Metal Is As Metal Does.
- Sep 30, 2001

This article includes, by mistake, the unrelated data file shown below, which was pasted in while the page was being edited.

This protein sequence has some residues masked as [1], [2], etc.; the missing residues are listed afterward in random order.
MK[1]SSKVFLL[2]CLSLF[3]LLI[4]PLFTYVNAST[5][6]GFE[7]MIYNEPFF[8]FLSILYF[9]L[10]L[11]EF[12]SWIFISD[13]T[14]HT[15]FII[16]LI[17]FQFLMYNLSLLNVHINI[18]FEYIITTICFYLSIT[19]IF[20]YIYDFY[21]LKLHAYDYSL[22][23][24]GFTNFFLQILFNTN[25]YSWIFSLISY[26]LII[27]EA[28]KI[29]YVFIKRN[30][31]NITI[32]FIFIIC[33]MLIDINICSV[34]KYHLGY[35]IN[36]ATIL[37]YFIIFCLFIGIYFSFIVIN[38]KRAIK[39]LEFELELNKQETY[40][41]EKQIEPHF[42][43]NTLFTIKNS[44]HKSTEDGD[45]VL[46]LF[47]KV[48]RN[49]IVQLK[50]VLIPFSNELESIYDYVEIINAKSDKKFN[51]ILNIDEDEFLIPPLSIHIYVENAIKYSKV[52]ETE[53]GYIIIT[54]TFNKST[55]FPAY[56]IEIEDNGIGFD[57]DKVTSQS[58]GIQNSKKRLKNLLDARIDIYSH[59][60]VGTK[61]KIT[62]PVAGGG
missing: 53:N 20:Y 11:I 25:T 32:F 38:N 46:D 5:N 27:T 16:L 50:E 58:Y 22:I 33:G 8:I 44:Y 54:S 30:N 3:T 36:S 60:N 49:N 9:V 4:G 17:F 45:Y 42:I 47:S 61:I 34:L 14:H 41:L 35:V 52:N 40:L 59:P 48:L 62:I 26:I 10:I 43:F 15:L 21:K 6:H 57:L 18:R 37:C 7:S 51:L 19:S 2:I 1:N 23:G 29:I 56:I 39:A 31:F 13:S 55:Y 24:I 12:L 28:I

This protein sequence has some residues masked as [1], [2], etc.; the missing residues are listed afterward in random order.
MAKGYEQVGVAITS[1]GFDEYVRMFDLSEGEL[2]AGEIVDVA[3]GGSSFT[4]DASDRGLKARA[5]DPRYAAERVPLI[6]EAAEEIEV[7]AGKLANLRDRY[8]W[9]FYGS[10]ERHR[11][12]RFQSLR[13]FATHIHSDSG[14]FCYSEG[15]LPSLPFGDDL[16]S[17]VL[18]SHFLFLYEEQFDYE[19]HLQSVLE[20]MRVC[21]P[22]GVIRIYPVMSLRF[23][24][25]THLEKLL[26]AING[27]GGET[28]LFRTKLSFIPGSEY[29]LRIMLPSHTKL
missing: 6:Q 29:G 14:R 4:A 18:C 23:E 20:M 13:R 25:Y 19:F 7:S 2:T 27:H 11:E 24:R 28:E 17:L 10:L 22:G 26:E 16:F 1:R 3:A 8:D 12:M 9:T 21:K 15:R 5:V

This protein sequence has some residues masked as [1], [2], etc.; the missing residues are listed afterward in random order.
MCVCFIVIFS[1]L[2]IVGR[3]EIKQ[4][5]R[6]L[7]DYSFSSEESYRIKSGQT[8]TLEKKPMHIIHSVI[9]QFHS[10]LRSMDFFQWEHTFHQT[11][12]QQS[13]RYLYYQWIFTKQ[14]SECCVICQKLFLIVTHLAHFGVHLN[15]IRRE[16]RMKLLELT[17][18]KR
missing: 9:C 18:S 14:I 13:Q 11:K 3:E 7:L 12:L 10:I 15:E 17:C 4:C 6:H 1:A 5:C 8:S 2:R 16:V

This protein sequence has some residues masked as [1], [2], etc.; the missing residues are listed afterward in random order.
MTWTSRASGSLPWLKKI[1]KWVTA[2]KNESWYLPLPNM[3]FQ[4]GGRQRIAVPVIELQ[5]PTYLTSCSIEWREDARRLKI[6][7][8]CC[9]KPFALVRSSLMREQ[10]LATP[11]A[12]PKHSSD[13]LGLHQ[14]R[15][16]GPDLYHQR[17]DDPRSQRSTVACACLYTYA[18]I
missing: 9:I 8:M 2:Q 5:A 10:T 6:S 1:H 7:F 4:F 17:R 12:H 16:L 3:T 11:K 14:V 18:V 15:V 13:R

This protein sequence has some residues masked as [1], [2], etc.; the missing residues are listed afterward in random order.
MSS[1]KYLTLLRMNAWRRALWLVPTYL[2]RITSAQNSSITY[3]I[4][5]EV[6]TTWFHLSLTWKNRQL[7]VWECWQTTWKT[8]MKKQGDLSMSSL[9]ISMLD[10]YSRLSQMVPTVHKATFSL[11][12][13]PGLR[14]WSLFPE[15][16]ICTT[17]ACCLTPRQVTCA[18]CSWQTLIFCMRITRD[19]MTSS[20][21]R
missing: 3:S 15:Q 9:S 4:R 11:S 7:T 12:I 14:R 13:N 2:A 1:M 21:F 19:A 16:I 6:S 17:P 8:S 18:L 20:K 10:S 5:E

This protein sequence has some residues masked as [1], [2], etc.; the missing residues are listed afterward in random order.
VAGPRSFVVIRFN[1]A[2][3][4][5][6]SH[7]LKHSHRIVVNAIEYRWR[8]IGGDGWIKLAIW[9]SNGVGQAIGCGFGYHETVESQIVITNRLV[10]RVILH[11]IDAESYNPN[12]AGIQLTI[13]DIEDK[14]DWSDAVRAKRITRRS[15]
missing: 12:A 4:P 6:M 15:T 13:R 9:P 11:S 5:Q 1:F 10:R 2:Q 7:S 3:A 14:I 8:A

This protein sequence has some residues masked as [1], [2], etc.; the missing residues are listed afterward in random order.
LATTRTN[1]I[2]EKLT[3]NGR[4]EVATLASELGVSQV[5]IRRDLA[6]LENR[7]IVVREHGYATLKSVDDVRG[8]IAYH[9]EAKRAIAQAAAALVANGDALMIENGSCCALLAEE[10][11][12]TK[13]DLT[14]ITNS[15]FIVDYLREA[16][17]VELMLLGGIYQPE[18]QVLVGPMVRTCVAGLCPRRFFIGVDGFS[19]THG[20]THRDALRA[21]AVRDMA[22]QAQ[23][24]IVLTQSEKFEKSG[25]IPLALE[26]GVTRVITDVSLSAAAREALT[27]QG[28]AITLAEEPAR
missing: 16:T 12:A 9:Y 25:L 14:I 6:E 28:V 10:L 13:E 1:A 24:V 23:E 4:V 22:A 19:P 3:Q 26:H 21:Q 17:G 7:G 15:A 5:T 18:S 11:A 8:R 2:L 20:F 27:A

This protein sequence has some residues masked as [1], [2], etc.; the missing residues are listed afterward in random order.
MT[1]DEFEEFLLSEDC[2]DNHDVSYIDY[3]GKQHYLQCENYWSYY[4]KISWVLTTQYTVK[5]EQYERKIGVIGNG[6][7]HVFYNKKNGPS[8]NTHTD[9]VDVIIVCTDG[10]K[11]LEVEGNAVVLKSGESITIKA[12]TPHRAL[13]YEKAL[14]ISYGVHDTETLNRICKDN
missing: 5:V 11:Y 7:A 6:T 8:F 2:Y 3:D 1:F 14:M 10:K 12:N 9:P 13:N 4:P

Original BLACK SABBATH drummer Bill Ward performed the band's classic song "Children Of The Grave" live for the first time in 13 years last night (Tuesday, March 19) at the Whisky A Go Go in West Hollywood, California as part of a tribute to Randy Rhoads's last concert. He was joined on stage by bassist James LoMenzo (MEGADETH, BLACK LABEL SOCIETY), guitarist Ira Black (DARK SKY CHOIR, I AM MORBID, METAL CHURCH) and vocalist Dewey Bragg (KILL DEVIL HILL, DAY OF ERRORS). Video footage of Ward's appearance can be seen below (courtesy of Jessica Chase). Also appearing on the bill were Frankie Banali (QUIET RIOT), Phil Sandoval (ARMORED SAINT), Steve Smyth (TESTAMENT, NEVERMORE, ONE MACHINE), Derek Abrams (MINISTRY), "Ultimate Jam Night" founder Chuck Wright (QUIET RIOT), Monte Pittman (PRONG, MADONNA) and Matt Starr (MR. BIG, ACE FREHLEY). Kelle and Kathy Rhoads were surprise guests. The program was hosted by THE SWEET's Paulie Z. Ward was on board for the SABBATH reunion when it was first announced more than seven years ago, but backed out soon after. He later claimed that he sat out the recording and touring sessions because of unfair contractual terms, although the members of SABBATH have hinted in other interviews that he wasn't physically up to the task. All four original members of SABBATH were present when the band announced its reunion in late 2011. But Ward split from the group in 2012, citing an "unsignable" contract, and singer Ozzy Osbourne, guitarist Tony Iommi and bassist Geezer Butler carried on with their Rick Rubin–produced "13" LP and extensive international touring without him. The final BLACK SABBATH tour, which concluded in February 2017 in Birmingham, saw the founding member replaced by session drummer Tommy Clufetos. It was rumored that SABBATH wanted to bring a second drummer on the road to share duties with Ward, something that Iommi confirmed in 2017 during a question-and-answer session about SABBATH's "Ten Year War" box set. Back in June 2017, Ward told Rolling Stone magazine that he had "gone through a lot of tears" over his split with SABBATH. "I've grieved the loss of three of my best friends," he said. "I've grieved the loss of their company, their words, their laughter, their joy, and above all, their music... I've grieved the loss of the fans, and I've grieved the pain of what all this has created." But he claimed at the time to have come out the other side. "I can't afford to have resentment," he explained. "I can't afford to be angry. I can't afford these things spiritually or physically. So I knew I had to be rid of them."